At first, I joined a guard company at the Kostopil conscription office, and three months later I became a machine gun platoon commander of the 14th Separate Mechanised Brigade, later fighting in Donetsk and Kharkiv oblasts. In particular, we were stationed a little north of Soledar, in the villages of Berestove and Rozdolivka. We had tough battles, and my longest period without rotation was 52 days. We also fought with the Muscovites in the suburbs of Kharkiv, holding the defence line behind the side road. And during our troops' counter-offensive, we reached the Ukrainian-Russian border near the villages of Neskuchne and Zelene. Once we had fortified our positions there, we handed them over to another unit and moved on to Kupyansk. At the time, we did not realise that we were part of the Ukrainian counter-offensive in Kharkiv Oblast. Our role in this operation was to draw the enemy's forces towards us with distractions. Due to our actions and other similar units, the enemy's defence line became weaker, and Ukrainian assault units succeeded to breach it. At first, I was a platoon commander, and then I acted as a company commander for six months after our company commander was wounded. I ended up as a senior lieutenant.

What problems did the Derazhne village council address in your absence?

First of all, they organised volunteer units, preparing for possible attacks from the north. Because our municipality is just a hundred kilometres from the Belarusian border. I should also say that no matter how positive we are about the volunteer formations of municipalities, they cannot resist the regular army without maximum coordination and support from professional military units. Having seen the war from within, I can responsibly state that the volunteer formations of municipalities are only suitable for protecting local overpasses, bridges, etc... Our village council also prepared to receive refugees and solve various evacuation problems. There were a lot of refugees, but it is hard to calculate their exact number, because most of them, after briefly staying with us, went to the west.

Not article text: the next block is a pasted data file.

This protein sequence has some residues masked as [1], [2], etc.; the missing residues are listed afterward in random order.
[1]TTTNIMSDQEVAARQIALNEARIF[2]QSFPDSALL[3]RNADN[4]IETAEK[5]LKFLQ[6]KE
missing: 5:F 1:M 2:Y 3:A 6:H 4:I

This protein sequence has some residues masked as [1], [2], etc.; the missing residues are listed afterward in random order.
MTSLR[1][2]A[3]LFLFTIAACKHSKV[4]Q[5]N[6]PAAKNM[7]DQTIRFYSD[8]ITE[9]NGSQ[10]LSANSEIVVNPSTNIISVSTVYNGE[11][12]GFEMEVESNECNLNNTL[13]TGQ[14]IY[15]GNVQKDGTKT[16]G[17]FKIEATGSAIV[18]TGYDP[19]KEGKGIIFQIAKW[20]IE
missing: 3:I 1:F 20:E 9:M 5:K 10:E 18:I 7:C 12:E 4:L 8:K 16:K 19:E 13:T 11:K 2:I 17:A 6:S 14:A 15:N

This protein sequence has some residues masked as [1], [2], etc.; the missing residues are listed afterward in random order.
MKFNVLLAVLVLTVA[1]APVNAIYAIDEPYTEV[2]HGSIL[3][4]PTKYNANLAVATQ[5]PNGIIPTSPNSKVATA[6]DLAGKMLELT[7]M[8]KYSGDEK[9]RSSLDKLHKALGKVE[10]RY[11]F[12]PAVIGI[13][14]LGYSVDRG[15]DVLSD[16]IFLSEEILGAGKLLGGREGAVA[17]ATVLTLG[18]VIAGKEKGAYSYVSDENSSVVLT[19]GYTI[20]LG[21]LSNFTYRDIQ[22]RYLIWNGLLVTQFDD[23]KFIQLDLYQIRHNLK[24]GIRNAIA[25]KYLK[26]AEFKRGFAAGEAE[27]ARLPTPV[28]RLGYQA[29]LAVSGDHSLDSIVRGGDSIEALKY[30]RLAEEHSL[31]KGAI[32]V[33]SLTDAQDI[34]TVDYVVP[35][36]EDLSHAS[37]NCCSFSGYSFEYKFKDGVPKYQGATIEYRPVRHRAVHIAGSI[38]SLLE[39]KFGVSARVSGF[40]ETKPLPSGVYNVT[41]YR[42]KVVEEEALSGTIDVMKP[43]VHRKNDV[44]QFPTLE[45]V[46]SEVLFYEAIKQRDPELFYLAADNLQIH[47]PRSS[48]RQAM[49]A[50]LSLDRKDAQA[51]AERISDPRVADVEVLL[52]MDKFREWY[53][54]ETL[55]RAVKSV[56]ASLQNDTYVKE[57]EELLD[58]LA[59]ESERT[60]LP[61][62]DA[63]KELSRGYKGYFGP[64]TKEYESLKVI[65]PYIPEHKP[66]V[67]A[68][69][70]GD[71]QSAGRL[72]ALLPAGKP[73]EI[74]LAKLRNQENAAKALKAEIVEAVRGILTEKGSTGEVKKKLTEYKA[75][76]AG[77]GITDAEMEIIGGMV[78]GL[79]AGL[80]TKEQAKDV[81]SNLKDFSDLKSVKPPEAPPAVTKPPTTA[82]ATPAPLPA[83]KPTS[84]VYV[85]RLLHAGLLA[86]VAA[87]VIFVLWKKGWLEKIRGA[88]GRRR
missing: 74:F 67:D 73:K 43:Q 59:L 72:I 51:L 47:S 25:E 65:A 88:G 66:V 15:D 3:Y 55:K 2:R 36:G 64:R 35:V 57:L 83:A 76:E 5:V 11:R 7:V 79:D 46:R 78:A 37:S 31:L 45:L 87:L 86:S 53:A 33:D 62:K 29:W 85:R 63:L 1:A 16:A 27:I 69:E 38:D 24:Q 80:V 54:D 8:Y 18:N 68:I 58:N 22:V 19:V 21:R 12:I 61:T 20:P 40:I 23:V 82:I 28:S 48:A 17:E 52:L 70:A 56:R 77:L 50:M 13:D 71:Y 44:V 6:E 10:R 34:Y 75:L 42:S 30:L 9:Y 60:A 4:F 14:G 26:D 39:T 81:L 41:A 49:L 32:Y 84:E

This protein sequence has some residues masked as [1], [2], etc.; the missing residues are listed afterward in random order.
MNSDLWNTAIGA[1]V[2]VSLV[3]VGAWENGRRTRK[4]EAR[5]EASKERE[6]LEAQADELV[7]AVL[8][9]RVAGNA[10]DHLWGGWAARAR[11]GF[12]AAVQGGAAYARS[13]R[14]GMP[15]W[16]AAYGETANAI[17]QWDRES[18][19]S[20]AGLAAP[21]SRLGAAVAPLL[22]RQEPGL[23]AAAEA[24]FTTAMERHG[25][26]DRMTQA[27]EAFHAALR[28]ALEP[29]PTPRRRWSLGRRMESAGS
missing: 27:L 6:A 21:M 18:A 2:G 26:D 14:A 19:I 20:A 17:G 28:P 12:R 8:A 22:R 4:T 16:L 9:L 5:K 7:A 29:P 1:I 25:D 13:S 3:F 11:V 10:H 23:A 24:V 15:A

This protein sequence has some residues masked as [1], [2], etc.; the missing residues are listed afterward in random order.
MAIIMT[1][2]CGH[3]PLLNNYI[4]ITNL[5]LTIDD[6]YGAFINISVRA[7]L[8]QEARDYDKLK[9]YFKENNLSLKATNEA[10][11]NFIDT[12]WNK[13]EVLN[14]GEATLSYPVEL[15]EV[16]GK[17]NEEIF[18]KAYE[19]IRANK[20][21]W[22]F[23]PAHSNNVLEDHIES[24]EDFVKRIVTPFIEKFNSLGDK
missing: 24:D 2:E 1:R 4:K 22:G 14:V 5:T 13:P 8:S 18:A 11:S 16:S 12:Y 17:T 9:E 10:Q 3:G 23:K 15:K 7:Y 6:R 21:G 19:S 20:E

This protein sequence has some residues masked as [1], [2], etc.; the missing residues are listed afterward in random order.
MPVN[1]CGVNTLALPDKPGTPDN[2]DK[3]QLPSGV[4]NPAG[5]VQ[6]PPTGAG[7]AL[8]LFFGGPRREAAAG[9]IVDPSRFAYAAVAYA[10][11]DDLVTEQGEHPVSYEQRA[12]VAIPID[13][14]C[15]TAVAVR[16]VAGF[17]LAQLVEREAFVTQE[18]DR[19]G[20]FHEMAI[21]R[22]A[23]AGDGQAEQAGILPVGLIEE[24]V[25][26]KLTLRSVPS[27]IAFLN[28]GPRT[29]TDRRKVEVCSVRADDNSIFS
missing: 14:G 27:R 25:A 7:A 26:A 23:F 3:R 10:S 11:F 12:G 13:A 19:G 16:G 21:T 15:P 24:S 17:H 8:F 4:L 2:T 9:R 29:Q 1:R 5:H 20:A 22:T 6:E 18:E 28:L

When did you return to work and what was the reason?

I returned on 10 May this year for personal reasons that I cannot discuss in the press. It turned out that I spent more than a year in the army, although I started fighting only on 17 July. This date is important to me because I am disgusted when some road and bridge guards brag about the way they fight or have fought. Such things should be separated. Because people with and without combat experience have a completely different perception of reality. People actually ready to die every second and who tried to destroy the enemy every single moment cannot, a priori, evaluate everything the same way as those who lived in the rear. Do you know what is the main difference between my work in local self-government and my service at the front? Being a village head, I have always understood that in 99% of cases I can fix all my mistakes. But at the front, every mistake costs lives and health of very specific people. There is usually no opportunity to fix mistakes at the front.

 With a comrade-in-arms. Oleksandr Lukashets is on the left


What is your vision of your municipality through the eyes of a veteran? What changes did you see in it?

It is even awkward to talk about this, because at the front I saw towns and villages destroyed to the ground, actually to the house foundations. Compared to them, our village seemed to me a paradise with an extremely well-developed infrastructure. And then I suddenly hear that some of the locals are unhappy that something has not been repaired or painted. In my heart, sometimes I am sincerely surprised by this: "What is there to repair? Everything is fine!". That is, once you have reassessed values, you cannot return to the normal point of view. Although, this does not necessarily mean that we do not repair anything and do not patch potholes on the roads. My attitude is just different now. I see that what we have is a great deal. And I would like all the residents of the municipality also learn to appreciate it.

How does your leadership style change from before the full-scale invasion to now?

Let my subordinates answer this question. I believe that now I am more clear about my priorities. Before the great war, we took care of everything on earth: roads, school roofs, paving on squares and sidewalks, etc. Now, our No. 1 priority is to win this war. This means that the municipality must help the military as much as possible and do everything to facilitate their service.

What are the efforts of the Derazhne municipality to achieve this?

My greatest pride is our contribution to the defence budget of Rivne Oblast. In fact, this is a fund contributed by all municipalities within their capabilities. This year, Derazhne village council paid UAH 1.08 million to the fund. This is quite a significant sum for us, considering the fact that the budget of the Derazhne village council reaches UAH 60 million, with only UAH 19.5 million of its own revenues. Our people also organise charity fairs occasionally, and use the proceeds to support their military friends through volunteers.